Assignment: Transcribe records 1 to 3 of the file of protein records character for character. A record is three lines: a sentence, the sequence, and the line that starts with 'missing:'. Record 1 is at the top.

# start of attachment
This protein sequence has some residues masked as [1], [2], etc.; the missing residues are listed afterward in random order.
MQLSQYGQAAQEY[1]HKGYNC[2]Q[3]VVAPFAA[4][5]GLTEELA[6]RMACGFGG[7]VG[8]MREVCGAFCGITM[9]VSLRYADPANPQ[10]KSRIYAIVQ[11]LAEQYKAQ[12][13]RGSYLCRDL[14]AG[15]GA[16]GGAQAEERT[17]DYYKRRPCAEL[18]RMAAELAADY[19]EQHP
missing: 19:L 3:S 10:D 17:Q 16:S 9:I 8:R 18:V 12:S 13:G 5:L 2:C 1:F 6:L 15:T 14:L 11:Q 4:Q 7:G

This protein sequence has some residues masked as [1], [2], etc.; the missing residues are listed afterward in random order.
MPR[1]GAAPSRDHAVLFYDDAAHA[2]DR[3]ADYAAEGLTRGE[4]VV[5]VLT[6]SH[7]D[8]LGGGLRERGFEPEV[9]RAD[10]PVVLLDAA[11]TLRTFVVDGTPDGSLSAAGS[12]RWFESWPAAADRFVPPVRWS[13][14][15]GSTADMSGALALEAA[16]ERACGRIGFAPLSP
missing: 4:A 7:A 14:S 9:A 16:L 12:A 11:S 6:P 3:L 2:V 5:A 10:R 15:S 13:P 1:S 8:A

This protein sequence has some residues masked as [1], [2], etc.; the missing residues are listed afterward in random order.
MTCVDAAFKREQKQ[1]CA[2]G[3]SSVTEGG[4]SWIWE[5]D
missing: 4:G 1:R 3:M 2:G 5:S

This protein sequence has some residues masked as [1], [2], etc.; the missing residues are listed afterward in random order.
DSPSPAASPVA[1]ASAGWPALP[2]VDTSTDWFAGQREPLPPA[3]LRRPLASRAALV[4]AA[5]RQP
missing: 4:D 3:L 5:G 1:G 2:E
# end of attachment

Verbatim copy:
This protein sequence has some residues masked as [1], [2], etc.; the missing residues are listed afterward in random order.
MQLSQYGQAAQEY[1]HKGYNC[2]Q[3]VVAPFAA[4][5]GLTEELA[6]RMACGFGG[7]VG[8]MREVCGAFCGITM[9]VSLRYADPANPQ[10]KSRIYAIVQ[11]LAEQYKAQ[12][13]RGSYLCRDL[14]AG[15]GA[16]GGAQAEERT[17]DYYKRRPCAEL[18]RMAAELAADY[19]EQHP
missing: 19:L 3:S 10:D 17:Q 16:S 9:I 8:R 18:V 12:S 13:G 5:L 2:C 1:F 6:L 15:T 14:L 11:Q 4:Q 7:G

This protein sequence has some residues masked as [1], [2], etc.; the missing residues are listed afterward in random order.
MPR[1]GAAPSRDHAVLFYDDAAHA[2]DR[3]ADYAAEGLTRGE[4]VV[5]VLT[6]SH[7]D[8]LGGGLRERGFEPEV[9]RAD[10]PVVLLDAA[11]TLRTFVVDGTPDGSLSAAGS[12]RWFESWPAAADRFVPPVRWS[13][14][15]GSTADMSGALALEAA[16]ERACGRIGFAPLSP
missing: 4:A 7:A 14:S 9:A 16:L 12:A 11:S 6:P 3:L 2:V 5:A 10:R 15:S 13:P 1:S 8:A

This protein sequence has some residues masked as [1], [2], etc.; the missing residues are listed afterward in random order.
MTCVDAAFKREQKQ[1]CA[2]G[3]SSVTEGG[4]SWIWE[5]D
missing: 4:G 1:R 3:M 2:G 5:S